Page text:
Feeling puffy and water-logged? Stepped on the scale to see that- eek!- you’re up to three lbs from yesterday? What gives?!
While slow increases in weight (over the course of weeks) are usually attributed to weight gain, a more rapid flux on the scale may be due to water retention or bloat. While the two terms are often used interchangeably, the causes of excess fluid and girth are different.
Bloating occurs when the abdominal cavity expands, due to gas and/or swelling. Bloat is usually caused by foods that are difficult to digest.
Certain foods typically cause bloat when consumed in large quantities, thanks to gasses given off indigestion. Healthy, high-fiber foods often cause bloating, especially if you’re not accustomed to large amounts of fiber and/or vegetable matter. Cruciferous vegetables (broccoli, cauliflower, brussel sprouts), peppers, spicy foods, whole grains, beans, and lentils are all common culprits.
However, over time, the body becomes less susceptible to bloat when these foods are consumed regularly. So, sorry, bloat is no excuse to skip your brussel sprouts!
In addition to food triggers, eating too fast, consuming carbonated beverages, drinking through a straw, and chewing gum can all cause bloat. In general, most bloat is caused by gas, meaning that fluctuations on the scale are very minor. If you’ve gained an lb or more, you’re likely experiencing water retention, not bloat.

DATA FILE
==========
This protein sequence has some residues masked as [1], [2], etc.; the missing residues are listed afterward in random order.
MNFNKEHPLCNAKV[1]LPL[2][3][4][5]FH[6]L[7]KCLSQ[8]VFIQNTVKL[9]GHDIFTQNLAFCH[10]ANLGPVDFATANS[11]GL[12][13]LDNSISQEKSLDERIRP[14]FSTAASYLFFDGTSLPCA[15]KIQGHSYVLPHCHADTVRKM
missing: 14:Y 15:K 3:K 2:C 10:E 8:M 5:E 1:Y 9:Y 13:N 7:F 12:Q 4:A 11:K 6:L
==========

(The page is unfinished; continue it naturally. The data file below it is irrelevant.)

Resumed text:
Water retention, like bloat, has many causes. Common causes include menstruation, exercise, and large amounts of sodium. Additionally, certain medications may cause the body to hold onto water.Water retention tends to cause larger increases on the scale than bloat. If you’ve woken up and gained 2 lbs overnight, you’re likely experiencing the effects of water retention. However, if that 2 lb creeps on over the course of 1-2 weeks, it may be due to fat accumulation/weight gain.
Reducing water retention depends on your ability to address the specific cause of the retention. Hormonal fluctuations due to menstruation typically abate on their own. Water retention due to exercise also goes away with 24-48 hours, with the body holding on to extra fluid to improve the delivery of enzymes and chemical messengers, enhancing recovery and promoting muscle growth.
In many cases, reducing your consumption of sodium will also help reduce water retention. Water follows sodium, increasing the risk of sodium retention in individuals consuming high salt diets. If you suspect that you’re feeling the effects of sodium-induced water retention, try monitoring your sodium intake for 1-2 days, using food labels and dietary guides to estimate your sodium consumption. Higher than 2,300 mg? Then you may want to cut back.
While 2,300 mg is a good goal for most people, some individuals need more and some less. Be sure to speak with a physician about the amount of sodium that is right for you, especially if you have a preexisting condition, are pregnant, or exercise regularly, as exercise can cause you to lose large amounts of sodium.